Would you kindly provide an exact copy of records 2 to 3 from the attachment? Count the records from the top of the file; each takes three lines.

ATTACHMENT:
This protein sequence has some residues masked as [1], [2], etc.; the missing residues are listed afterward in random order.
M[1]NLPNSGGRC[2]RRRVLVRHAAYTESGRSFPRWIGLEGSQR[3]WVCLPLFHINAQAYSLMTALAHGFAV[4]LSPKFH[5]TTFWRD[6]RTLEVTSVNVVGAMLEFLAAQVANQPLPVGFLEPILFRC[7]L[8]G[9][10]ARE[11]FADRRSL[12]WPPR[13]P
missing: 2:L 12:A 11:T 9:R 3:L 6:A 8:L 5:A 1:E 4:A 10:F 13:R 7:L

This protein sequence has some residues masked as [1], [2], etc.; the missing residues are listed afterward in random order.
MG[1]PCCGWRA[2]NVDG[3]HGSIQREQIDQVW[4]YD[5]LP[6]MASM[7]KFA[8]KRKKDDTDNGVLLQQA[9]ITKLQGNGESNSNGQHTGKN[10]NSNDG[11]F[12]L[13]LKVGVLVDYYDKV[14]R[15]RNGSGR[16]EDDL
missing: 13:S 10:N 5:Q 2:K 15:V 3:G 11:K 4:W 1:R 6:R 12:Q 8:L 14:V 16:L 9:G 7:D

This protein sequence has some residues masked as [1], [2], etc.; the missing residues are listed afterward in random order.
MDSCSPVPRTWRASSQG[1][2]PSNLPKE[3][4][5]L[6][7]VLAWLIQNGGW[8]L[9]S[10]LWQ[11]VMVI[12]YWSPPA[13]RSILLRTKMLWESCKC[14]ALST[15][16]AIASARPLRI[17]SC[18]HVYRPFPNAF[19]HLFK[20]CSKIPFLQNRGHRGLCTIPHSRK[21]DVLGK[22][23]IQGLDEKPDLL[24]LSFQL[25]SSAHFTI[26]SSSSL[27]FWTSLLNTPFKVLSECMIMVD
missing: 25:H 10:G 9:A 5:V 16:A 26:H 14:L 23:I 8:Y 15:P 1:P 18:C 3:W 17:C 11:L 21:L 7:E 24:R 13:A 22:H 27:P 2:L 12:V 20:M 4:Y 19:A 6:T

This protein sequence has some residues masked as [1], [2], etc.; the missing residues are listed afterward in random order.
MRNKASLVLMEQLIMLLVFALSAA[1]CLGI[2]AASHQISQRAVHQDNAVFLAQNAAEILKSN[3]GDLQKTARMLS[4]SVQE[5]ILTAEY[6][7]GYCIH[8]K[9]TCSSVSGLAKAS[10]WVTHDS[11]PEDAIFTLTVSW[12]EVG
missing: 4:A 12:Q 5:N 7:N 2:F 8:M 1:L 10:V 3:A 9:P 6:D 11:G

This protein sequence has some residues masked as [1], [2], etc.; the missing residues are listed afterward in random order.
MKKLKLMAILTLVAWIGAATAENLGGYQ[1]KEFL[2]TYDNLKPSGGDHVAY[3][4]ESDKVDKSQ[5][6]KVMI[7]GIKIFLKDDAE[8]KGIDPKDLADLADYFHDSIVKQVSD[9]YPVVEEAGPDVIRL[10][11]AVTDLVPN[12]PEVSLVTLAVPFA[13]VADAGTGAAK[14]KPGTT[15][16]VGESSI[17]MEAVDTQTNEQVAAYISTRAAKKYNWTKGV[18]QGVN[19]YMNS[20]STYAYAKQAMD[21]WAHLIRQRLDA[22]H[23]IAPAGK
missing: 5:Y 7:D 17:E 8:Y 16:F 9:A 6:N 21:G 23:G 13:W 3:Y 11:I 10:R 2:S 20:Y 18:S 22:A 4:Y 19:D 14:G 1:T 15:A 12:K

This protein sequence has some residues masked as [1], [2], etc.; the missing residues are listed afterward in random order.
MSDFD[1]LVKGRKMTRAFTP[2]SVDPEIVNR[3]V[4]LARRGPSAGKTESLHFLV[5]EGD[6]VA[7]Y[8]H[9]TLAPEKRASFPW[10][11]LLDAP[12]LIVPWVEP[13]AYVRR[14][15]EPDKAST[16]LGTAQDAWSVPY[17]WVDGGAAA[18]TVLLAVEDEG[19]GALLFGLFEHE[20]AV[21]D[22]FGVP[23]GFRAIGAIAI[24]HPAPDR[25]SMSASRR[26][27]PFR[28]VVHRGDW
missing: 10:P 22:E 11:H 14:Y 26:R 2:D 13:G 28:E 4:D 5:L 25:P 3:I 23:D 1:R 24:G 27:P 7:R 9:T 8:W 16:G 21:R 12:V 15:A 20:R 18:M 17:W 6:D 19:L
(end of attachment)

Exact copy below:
This protein sequence has some residues masked as [1], [2], etc.; the missing residues are listed afterward in random order.
MG[1]PCCGWRA[2]NVDG[3]HGSIQREQIDQVW[4]YD[5]LP[6]MASM[7]KFA[8]KRKKDDTDNGVLLQQA[9]ITKLQGNGESNSNGQHTGKN[10]NSNDG[11]F[12]L[13]LKVGVLVDYYDKV[14]R[15]RNGSGR[16]EDDL
missing: 13:S 10:N 5:Q 2:K 15:V 3:G 11:K 4:W 1:R 6:R 12:Q 8:L 14:V 16:L 9:G 7:D

This protein sequence has some residues masked as [1], [2], etc.; the missing residues are listed afterward in random order.
MDSCSPVPRTWRASSQG[1][2]PSNLPKE[3][4][5]L[6][7]VLAWLIQNGGW[8]L[9]S[10]LWQ[11]VMVI[12]YWSPPA[13]RSILLRTKMLWESCKC[14]ALST[15][16]AIASARPLRI[17]SC[18]HVYRPFPNAF[19]HLFK[20]CSKIPFLQNRGHRGLCTIPHSRK[21]DVLGK[22][23]IQGLDEKPDLL[24]LSFQL[25]SSAHFTI[26]SSSSL[27]FWTSLLNTPFKVLSECMIMVD
missing: 25:H 10:G 9:A 5:V 16:A 26:H 14:L 23:I 8:Y 15:P 1:P 18:C 3:W 17:C 11:L 21:L 7:E 24:R 13:A 22:H 27:P 2:L 12:V 20:M 4:Y 19:A 6:T